10. Makino M, Hirota M, Machiguchi Y (2011) Study on coastal fishing management using management toolbox – for sea cucumber fishing (管理ツール・ボックスを用いた沿岸漁業管理の考察-ナマコ漁業の場合). Fish Biol Oceanogr Kuroshio 12:25–39 (in Japanese)Google Scholar
  11. Matsuda H, Makino M, Vlachopoulou IE (2018) Drawing plans of a house that already stands: the wisdom of the Shiretoko region, a world heritage site of Japan. Chapter 4 of this volumeGoogle Scholar
  12. Mauser W, Klepper G, Rice M, Schmalzbauer BS, Hackmann H, Leemans R, Moore H (2013) Transdisciplinary global change research: the co-creation of knowledge for sustainability. Curr Opin Environ Sustain 5:420–431. CrossRefGoogle Scholar
  13. Salmi P (2005) Rural pluriactivity in livelihoods as a coping strategy in small-scale fisheries. Sociol Rural 45:22–36. CrossRefGoogle Scholar
  14. Sato T (2008) Science and society over the local environment-connection between outside knowledge and indigenous knowledge (地域環境をめぐる科学と社会-外来の知識と土着的知識体系のかかわり). In: Matsunaga S (ed) Environment – culture and policy. Toshindo, Tokyo, pp 159–184 (in Japanese)Google Scholar
  15. Sato T (2009) From knowledge to wisdom – residential research institutions bringing together indigenous and scientific knowledge (知識から智慧へ-土着的知識と科学的知識をつなぐレジデント型研究機関). In: Kito S, Fukunaga M (eds) Environmental ethics. University of Tokyo Press, Tokyo, pp 211–226 (in Japanese)Google Scholar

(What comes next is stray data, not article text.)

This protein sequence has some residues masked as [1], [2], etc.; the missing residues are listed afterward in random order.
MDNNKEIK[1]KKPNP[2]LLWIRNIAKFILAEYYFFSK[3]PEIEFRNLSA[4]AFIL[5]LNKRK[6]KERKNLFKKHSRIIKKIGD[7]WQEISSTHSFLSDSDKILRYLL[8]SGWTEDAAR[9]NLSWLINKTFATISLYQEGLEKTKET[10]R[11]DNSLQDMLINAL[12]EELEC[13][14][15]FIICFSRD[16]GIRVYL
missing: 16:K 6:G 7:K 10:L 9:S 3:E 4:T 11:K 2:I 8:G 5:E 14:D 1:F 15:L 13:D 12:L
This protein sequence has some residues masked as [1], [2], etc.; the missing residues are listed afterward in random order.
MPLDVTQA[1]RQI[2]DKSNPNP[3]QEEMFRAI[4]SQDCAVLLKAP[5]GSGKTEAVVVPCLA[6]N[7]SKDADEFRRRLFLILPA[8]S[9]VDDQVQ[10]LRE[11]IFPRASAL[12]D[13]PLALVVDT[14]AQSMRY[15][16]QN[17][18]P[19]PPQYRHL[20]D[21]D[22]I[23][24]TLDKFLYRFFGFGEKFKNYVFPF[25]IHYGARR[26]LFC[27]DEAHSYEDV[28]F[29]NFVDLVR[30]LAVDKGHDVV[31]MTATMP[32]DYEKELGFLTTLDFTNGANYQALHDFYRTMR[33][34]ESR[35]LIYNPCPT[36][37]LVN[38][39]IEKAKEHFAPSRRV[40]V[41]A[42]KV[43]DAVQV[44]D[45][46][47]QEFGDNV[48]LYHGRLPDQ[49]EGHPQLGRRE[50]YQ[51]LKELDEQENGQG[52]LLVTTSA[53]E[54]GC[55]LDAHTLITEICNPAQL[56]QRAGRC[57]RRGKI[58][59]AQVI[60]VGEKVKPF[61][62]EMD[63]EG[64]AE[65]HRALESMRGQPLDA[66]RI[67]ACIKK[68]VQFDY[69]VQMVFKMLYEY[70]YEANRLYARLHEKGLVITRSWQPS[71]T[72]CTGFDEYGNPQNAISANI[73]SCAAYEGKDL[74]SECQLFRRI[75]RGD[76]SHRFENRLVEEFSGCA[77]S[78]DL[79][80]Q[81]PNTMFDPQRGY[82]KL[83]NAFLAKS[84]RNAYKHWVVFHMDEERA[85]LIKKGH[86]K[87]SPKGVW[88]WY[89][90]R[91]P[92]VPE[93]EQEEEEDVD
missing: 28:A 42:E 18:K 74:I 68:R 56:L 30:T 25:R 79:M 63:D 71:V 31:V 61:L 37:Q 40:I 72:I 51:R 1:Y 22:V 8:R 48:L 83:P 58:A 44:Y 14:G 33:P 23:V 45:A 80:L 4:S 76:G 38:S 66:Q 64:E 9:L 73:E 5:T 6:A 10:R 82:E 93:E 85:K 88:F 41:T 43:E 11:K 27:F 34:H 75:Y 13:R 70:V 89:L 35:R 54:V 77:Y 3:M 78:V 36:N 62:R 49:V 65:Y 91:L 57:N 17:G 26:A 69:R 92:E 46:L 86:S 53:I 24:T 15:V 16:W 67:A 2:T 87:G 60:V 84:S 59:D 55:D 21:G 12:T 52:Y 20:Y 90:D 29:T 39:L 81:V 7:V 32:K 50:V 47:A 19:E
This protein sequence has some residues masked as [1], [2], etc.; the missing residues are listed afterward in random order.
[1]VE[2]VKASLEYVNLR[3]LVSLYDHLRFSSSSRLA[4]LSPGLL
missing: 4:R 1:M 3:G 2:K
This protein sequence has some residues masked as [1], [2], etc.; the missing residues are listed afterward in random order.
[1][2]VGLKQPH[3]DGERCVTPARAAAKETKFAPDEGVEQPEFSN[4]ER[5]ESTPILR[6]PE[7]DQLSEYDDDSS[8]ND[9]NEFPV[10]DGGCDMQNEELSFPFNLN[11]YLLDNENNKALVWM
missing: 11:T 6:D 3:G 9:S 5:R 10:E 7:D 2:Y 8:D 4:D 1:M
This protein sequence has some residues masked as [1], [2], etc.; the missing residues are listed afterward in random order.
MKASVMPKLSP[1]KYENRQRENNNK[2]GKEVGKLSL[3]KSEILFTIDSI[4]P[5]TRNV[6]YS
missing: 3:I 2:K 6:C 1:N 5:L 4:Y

16. Sato T (2014a) Integrated local environmental knowledge supporting adaptive governance of local communities. In: Alvares C (ed) Multicultural knowledge and the university. Multiversity India, Mapusa, pp 268–273Google Scholar
  17. Sato T (2014b) Knowledge-generating commons: production, distribution and use of integrated local environmental knowledge (知識を生み出すコモンズ:地域環境知の生産・流通・活用). In: Akimichi T (ed) The thought of commons in Japan. Iwanami Shoten, Tokyo, pp 196–212 (in Japanese)Google Scholar
  18. Sato T (2015) Theory of sustainability science: solution-oriented production of integrated knowledge (サステイナビリティ学の科学論-課題解決に向けた統合知の生産). Environ Res Q 177:52–59 (in Japanese)Google Scholar
  19. Sato T (2016) Field Scientist: the perspective of integrated local environment studies (フィールドサイエンティスト-地域環境学という発想). University of Tokyo Press, Tokyo, 235 pp (in Japanese)Google Scholar
  20. Sato T, Makimoto N, Mwafulirwa D, Mizoiri S (2008) Unforced control of fishing activities as a result of coexistence with underwater protected areas in Lake Malawi National Park, East Africa. Tropics 17:335–342CrossRefGoogle Scholar
  21. Scholz U, Chimatiro S (2004) Institutionalizing traditional community-based natural resource management. IK Notes 64:1–4Google Scholar
  22. UNESCO (1999) Declaration on science and the use of scientific knowledge. Accessed 19 Mar 2017
  23. United Nations Development Programme (2013) Human Development Report 2013. Accessed 19 Mar 2017
  24. United Nations General Assembly (2015) Transforming our world: the 2030 Agenda for Sustainable Development. Accessed 19 Mar 2017

Copyright information

© Springer Nature Singapore Pte Ltd. 2018

Authors and Affiliations

  1. 1.Research Institute for Humanity and NatureKyotoJapan
  2. 2.Ehime UniversityMatsuyamaJapan
  3. 3.University of Malawi, Chancellor CollegeZombaMalawi
  4. 4.Ryukoku UniversityOtsuJapan

Personalised recommendations